BOGOTA (Reuters) - Colombia’s FARC rebels freed three captive Chinese oil workers and their translator held in jungle camps for more than a year, a police source said on Thursday.
The release late Wednesday comes as government and FARC negotiators meet in Havana, Cuba to hammer out a five-point peace plan that may bring an end to a war that has left tens of thousands dead since it began in 1964.
The oil contractors were taken hostage by the Revolutionary Armed Forces of Colombia, or FARC, in mid-2011 as they were driving in southern Colombia. The FARC handed their captives over to Red Cross workers.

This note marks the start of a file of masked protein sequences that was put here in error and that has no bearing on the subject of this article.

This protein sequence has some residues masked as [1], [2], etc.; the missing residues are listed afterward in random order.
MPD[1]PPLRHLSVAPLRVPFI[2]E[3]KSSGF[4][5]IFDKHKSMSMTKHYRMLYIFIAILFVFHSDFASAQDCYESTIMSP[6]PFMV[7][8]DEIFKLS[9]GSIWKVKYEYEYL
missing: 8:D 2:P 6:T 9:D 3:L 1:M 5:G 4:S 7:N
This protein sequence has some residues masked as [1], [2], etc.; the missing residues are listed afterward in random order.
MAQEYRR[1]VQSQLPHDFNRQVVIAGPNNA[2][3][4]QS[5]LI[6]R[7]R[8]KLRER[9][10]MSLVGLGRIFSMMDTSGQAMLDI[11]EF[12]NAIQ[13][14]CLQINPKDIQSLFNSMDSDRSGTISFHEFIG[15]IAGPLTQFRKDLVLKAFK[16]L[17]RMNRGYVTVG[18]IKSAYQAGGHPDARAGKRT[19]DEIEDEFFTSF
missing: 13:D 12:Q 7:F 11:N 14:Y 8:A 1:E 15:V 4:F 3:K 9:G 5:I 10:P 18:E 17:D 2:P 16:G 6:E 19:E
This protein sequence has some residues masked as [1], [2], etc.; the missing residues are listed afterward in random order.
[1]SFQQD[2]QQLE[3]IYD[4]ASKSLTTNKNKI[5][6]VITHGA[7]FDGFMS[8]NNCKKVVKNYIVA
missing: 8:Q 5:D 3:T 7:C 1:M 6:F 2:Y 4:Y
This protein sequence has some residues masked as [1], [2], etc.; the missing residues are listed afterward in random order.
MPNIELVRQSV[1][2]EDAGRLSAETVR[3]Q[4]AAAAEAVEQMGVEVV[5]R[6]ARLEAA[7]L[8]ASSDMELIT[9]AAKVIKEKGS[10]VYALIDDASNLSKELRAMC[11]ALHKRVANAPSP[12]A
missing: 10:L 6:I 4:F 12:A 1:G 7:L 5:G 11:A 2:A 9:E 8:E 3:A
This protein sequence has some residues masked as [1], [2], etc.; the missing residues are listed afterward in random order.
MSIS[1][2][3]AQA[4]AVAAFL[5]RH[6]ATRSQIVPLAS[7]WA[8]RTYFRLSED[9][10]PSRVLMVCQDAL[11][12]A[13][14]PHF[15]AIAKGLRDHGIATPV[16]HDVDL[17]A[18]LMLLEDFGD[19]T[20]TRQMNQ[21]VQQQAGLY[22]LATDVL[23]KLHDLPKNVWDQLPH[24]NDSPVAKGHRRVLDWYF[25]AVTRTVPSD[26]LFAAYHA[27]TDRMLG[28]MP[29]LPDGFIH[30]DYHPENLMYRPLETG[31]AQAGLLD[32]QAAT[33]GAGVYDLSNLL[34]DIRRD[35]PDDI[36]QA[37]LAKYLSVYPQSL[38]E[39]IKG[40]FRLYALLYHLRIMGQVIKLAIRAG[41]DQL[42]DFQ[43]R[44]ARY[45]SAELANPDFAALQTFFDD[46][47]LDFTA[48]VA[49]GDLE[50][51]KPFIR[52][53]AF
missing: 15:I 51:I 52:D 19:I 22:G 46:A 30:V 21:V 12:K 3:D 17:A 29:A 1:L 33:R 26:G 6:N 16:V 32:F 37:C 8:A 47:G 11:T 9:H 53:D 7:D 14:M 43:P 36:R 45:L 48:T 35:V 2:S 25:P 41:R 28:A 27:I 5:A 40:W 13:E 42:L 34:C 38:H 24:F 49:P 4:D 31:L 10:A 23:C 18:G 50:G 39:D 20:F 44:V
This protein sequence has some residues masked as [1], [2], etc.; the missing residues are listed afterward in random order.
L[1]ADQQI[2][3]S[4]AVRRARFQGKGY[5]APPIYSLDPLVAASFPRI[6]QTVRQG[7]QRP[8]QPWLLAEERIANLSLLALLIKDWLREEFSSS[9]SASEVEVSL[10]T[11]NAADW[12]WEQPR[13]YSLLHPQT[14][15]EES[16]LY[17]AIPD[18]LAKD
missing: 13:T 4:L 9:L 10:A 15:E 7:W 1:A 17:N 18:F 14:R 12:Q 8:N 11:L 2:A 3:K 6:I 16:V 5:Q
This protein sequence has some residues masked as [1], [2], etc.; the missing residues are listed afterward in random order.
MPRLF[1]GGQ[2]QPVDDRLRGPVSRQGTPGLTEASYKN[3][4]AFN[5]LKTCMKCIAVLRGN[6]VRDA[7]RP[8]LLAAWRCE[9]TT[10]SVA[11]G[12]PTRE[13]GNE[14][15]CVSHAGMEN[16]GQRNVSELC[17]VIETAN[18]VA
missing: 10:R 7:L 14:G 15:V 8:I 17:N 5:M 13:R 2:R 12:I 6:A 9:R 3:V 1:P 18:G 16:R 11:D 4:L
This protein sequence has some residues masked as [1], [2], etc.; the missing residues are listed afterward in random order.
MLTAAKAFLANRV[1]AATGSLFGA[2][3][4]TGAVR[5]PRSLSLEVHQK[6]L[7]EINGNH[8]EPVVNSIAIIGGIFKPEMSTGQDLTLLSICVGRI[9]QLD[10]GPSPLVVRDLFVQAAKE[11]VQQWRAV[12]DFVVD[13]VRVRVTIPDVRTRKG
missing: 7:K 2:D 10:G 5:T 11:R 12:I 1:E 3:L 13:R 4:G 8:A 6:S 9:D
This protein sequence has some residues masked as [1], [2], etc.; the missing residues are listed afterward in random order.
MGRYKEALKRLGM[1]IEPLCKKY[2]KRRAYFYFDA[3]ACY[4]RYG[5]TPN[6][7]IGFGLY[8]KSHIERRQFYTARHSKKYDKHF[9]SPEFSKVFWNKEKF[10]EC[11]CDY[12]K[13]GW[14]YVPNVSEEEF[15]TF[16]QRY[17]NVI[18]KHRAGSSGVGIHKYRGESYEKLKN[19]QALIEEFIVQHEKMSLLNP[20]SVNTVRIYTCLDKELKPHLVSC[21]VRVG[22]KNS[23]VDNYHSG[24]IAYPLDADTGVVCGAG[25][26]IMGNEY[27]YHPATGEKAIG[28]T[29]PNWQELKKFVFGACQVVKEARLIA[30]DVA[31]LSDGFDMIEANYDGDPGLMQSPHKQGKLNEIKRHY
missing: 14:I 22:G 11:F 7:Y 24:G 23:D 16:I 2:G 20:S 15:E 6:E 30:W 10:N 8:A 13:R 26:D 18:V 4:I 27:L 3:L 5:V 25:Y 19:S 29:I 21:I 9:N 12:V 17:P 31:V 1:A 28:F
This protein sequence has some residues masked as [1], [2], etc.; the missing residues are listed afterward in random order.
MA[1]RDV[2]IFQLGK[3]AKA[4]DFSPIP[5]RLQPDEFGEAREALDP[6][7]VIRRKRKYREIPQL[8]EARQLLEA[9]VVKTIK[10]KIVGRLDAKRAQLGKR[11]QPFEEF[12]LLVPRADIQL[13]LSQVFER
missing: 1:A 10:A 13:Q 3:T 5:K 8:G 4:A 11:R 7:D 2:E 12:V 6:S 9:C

A decade-long government offensive against the FARC has pushed the rebels deep into inhospitable jungle territory, helping foreign and local oil companies and their workers drill more safely.
But the Marxist group has stepped up attacks against oil installations over the last year or so, bombing pipelines, kidnapping workers, and making it difficult for companies to maintain output levels.
The FARC early this week said it ordered a unilateral ceasefire for two months, but police say the guerrilla group hasn’t yet met that vow.
Reporting by Helen Murphy and Luis Jaime Acosta Editing by W Simon